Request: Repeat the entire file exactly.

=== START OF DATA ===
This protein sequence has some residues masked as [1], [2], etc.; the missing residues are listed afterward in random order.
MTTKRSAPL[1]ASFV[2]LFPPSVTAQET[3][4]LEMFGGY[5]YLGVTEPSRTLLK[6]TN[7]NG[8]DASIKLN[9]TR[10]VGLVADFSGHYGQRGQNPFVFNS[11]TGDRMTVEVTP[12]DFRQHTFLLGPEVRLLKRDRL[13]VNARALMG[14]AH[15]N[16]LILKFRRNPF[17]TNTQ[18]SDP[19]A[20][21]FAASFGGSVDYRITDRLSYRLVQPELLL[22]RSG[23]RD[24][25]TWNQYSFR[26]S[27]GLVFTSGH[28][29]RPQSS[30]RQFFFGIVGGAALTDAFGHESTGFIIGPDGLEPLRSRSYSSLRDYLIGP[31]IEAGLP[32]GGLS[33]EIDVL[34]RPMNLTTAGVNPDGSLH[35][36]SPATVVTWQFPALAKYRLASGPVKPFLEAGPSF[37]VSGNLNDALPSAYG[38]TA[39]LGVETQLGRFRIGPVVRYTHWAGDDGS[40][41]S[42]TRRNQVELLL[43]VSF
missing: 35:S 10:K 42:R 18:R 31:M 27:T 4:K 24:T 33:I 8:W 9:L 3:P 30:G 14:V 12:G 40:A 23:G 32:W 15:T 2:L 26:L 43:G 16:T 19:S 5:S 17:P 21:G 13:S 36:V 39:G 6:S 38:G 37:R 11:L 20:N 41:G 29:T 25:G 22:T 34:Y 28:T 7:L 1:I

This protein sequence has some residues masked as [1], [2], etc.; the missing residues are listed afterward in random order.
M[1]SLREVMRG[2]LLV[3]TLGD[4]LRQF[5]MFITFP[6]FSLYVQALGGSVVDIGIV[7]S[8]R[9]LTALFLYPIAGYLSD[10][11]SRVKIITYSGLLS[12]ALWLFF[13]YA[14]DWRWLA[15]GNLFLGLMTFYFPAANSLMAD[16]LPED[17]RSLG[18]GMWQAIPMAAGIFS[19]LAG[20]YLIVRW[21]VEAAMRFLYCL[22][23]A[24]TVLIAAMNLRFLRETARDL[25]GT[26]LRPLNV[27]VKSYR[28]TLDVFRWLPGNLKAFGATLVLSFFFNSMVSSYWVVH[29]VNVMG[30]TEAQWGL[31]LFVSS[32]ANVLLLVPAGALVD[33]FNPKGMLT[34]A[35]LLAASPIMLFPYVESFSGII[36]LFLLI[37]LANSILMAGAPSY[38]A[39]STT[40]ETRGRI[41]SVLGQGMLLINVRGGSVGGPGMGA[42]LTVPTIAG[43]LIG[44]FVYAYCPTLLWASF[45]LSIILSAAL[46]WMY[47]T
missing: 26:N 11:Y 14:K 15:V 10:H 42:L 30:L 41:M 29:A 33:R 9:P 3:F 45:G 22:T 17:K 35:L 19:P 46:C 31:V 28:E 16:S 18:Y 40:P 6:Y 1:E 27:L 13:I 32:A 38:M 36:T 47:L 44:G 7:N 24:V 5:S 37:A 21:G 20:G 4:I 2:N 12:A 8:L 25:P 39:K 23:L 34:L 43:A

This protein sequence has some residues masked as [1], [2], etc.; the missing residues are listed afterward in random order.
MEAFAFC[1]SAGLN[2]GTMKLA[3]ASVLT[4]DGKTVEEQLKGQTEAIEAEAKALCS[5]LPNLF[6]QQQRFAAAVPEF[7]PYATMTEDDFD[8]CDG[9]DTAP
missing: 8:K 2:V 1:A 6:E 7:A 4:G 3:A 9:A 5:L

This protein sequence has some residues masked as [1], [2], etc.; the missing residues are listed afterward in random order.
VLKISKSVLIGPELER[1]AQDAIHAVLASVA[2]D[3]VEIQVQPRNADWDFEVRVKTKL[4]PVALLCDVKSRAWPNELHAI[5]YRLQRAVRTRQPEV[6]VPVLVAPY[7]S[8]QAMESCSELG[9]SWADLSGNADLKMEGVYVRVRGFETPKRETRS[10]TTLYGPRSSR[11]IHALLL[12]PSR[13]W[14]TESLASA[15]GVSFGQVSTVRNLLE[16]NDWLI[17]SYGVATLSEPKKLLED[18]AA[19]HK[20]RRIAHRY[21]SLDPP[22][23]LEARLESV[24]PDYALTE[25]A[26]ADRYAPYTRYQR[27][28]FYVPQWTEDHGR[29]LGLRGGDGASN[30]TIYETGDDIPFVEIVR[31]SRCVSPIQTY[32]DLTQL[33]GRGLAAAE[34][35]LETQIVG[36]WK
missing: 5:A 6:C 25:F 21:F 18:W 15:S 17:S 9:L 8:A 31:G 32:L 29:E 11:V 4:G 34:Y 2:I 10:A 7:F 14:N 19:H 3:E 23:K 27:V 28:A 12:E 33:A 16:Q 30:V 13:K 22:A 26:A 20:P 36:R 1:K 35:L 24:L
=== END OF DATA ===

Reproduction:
This protein sequence has some residues masked as [1], [2], etc.; the missing residues are listed afterward in random order.
MTTKRSAPL[1]ASFV[2]LFPPSVTAQET[3][4]LEMFGGY[5]YLGVTEPSRTLLK[6]TN[7]NG[8]DASIKLN[9]TR[10]VGLVADFSGHYGQRGQNPFVFNS[11]TGDRMTVEVTP[12]DFRQHTFLLGPEVRLLKRDRL[13]VNARALMG[14]AH[15]N[16]LILKFRRNPF[17]TNTQ[18]SDP[19]A[20][21]FAASFGGSVDYRITDRLSYRLVQPELLL[22]RSG[23]RD[24][25]TWNQYSFR[26]S[27]GLVFTSGH[28][29]RPQSS[30]RQFFFGIVGGAALTDAFGHESTGFIIGPDGLEPLRSRSYSSLRDYLIGP[31]IEAGLP[32]GGLS[33]EIDVL[34]RPMNLTTAGVNPDGSLH[35][36]SPATVVTWQFPALAKYRLASGPVKPFLEAGPSF[37]VSGNLNDALPSAYG[38]TA[39]LGVETQLGRFRIGPVVRYTHWAGDDGS[40][41]S[42]TRRNQVELLL[43]VSF
missing: 35:S 10:K 42:R 18:R 31:M 27:T 4:K 24:T 33:I 8:W 9:L 3:P 30:G 14:V 12:G 40:A 23:G 32:W 15:T 2:L 26:L 43:G 16:T 19:S 5:S 17:P 21:G 13:S 36:V 39:G 6:S 38:G 37:R 11:L 20:N 41:G 29:T 25:G 22:T 34:Y 28:T 7:L 1:I

This protein sequence has some residues masked as [1], [2], etc.; the missing residues are listed afterward in random order.
M[1]SLREVMRG[2]LLV[3]TLGD[4]LRQF[5]MFITFP[6]FSLYVQALGGSVVDIGIV[7]S[8]R[9]LTALFLYPIAGYLSD[10][11]SRVKIITYSGLLS[12]ALWLFF[13]YA[14]DWRWLA[15]GNLFLGLMTFYFPAANSLMAD[16]LPED[17]RSLG[18]GMWQAIPMAAGIFS[19]LAG[20]YLIVRW[21]VEAAMRFLYCL[22][23]A[24]TVLIAAMNLRFLRETARDL[25]GT[26]LRPLNV[27]VKSYR[28]TLDVFRWLPGNLKAFGATLVLSFFFNSMVSSYWVVH[29]VNVMG[30]TEAQWGL[31]LFVSS[32]ANVLLLVPAGALVD[33]FNPKGMLT[34]A[35]LLAASPIMLFPYVESFSGII[36]LFLLI[37]LANSILMAGAPSY[38]A[39]STT[40]ETRGRI[41]SVLGQGMLLINVRGGSVGGPGMGA[42]LTVPTIAG[43]LIG[44]FVYAYCPTLLWASF[45]LSIILSAAL[46]WMY[47]T
missing: 26:N 11:Y 14:K 15:V 10:H 42:L 30:L 41:M 29:A 33:R 9:P 3:F 45:G 22:T 17:K 35:L 19:P 46:C 31:V 28:E 16:S 18:Y 40:P 6:Y 1:E 27:L 13:I 32:A 38:M 36:T 47:L 44:G 7:N 24:V 5:S 37:A 21:G 20:G 4:I 2:N 12:A 8:L 25:P 39:K 23:L 34:L 43:A

This protein sequence has some residues masked as [1], [2], etc.; the missing residues are listed afterward in random order.
MEAFAFC[1]SAGLN[2]GTMKLA[3]ASVLT[4]DGKTVEEQLKGQTEAIEAEAKALCS[5]LPNLF[6]QQQRFAAAVPEF[7]PYATMTEDDFD[8]CDG[9]DTAP
missing: 8:K 2:V 1:A 6:E 7:A 4:G 3:A 9:A 5:L

This protein sequence has some residues masked as [1], [2], etc.; the missing residues are listed afterward in random order.
VLKISKSVLIGPELER[1]AQDAIHAVLASVA[2]D[3]VEIQVQPRNADWDFEVRVKTKL[4]PVALLCDVKSRAWPNELHAI[5]YRLQRAVRTRQPEV[6]VPVLVAPY[7]S[8]QAMESCSELG[9]SWADLSGNADLKMEGVYVRVRGFETPKRETRS[10]TTLYGPRSSR[11]IHALLL[12]PSR[13]W[14]TESLASA[15]GVSFGQVSTVRNLLE[16]NDWLI[17]SYGVATLSEPKKLLED[18]AA[19]HK[20]RRIAHRY[21]SLDPP[22][23]LEARLESV[24]PDYALTE[25]A[26]ADRYAPYTRYQR[27][28]FYVPQWTEDHGR[29]LGLRGGDGASN[30]TIYETGDDIPFVEIVR[31]SRCVSPIQTY[32]DLTQL[33]GRGLAAAE[34][35]LETQIVG[36]WK
missing: 5:A 6:C 25:F 21:F 18:W 15:S 17:S 9:L 8:A 31:G 32:L 29:E 11:V 4:G 34:Y 2:I 10:A 7:F 14:N 19:H 3:E 23:K 27:V 28:A 12:E 33:A 16:Q 30:V 13:K 22:A 26:A 20:P 36:R 1:K 35:L 24:L